Against the odds, researchers find an increase in religiosity among young Finnish men

In eight years, the church attendance of men aged 15 to 29 more than doubled. Researchers see no parallels in women or in other Nordic countries.

Santeri Marjokorpi

Uusi Tie · HELSINKI · 18 JANUARY 2024 · 16:26 CET

A young man in Helsinki, Finland. / Photo: <a target="_blank" href="">Ethan Hu</a>, Unsplash, CC0.,
A young man in Helsinki, Finland. / Photo: Ethan Hu, Unsplash, CC0.

The growing role of religion worldwide will particularly be seen in the political context, says Hanna Salomäki, the director of the Evangelical Lutheran Church of Finland’s Church Institute for Research and Advanced Training.

Speaking at the theological conference of Perusta magazine in early January, Salomäki mentioned how the world’s economic powers have connections with a range of religions. Hence, the influence of faith will not disappear from the world in the future.

According to Salomäki, Western countries are the exception to the global rise in religiosity. In regions like Europe and North America, participation in religious events is decreasing, and membership in religious communities is declining. This is a sharp contrast with the rest of the world.


Finland versus other Nordic countries

Salomäki described how in all the Nordic countries, the membership numbers of national churches have been steadily declining, as well as the number of baptisms. In Sweden, the decline in baptisms has been the most significant, with only 35 percent of the age group being baptised in 2021.

Although a similar decline has occurred in Finland, church services (baptisms, weddings, burials) are still meaningful to many. Especially the burial service was considered important by over two-thirds of Finns. However, Salomäki noted a generational change here, as young people do not hold Christian burial as important as older generations.

In any case, church attendance in Finland is not very frequent. The group of regular attendees has remained quite stable over the past years.


The awakening of young men

In Western countries, religious generations are being replaced by less religious ones. Salomäki stated that there are also no signs of people becoming more religious as they age.

However, in Finland, an exceptional rise in religiosity has been observed, especially among young men. This is evident, for example, in the participation of 15 to 29-year-old men in church services. In 2011, only 5 percent of men attended church monthly, while in 2019, that figure rose to 12 percent. The corresponding figures for women of the same age group was much lower: 3 and 4 percent.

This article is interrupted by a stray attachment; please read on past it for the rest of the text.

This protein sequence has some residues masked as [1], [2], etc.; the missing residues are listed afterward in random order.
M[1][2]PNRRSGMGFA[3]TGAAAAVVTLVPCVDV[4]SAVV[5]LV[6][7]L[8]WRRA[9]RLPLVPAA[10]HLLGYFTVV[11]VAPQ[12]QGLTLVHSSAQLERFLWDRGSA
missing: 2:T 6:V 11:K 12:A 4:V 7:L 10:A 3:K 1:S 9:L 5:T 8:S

Young men who prayed at least once a week went from being 16 percent in 2011 to 26 percent in 2019. Meanwhile, women’s prayers were decreasing.

Belief in God was professed by 19 percent of men aged 15-19 in 2011, while in 2019, the figurr had risen to 43 percent.

According to Salomäki, this significant change is very exceptional if compared with other countries. Nowhere elsein the continent has similar religiosity among young men been observed, which is greater than that among women and has increased compared to older age groups. No comprehensive explanation has been found, the researcher added.


Religiosity as a minority identity

Currently, about half of Finns consider themselves religious and the other half non-religious. For an increasing number of Finns, religiosity is a minority identity.

This is particularly a reality among those born in the 1990s. Of this age group, 27 percent of men and 19 percent of women consider themselves religious. In contrast, in the over-50 age groups, religious people are still a majority.

Research also shows that peer groups significantly influence people’s religious choices. Salomäki highlighted how the decision to baptise depends strongly on the actions of one’s close circle. If friends in the circle have baptized their children, almost everyone does so. However, if hardly anyone baptises their child in that circle, very few choose to do so.

Even though people emphasise their own choice in surveys, they seem to act according to their peer group.


Homes play a central role in passing faith to children

The most significant factor explaining an individual’s connection to religion, said Salomäki, is home upbringing. Its importance has only increased in the 2010s, as school education has become thinner in terms of religious content than before. A big question is how religious communities can support religious home upbringing.

Studies show that religiosity is best conveyed to the new generation if there is a warm emotional climate in the family. There could be families, for instance, where there is frequent attendance at church and religious events, but faith is hardly ever discussed at home. This lack of spiritual conversation makes the transfer of faith to the next generation harder.

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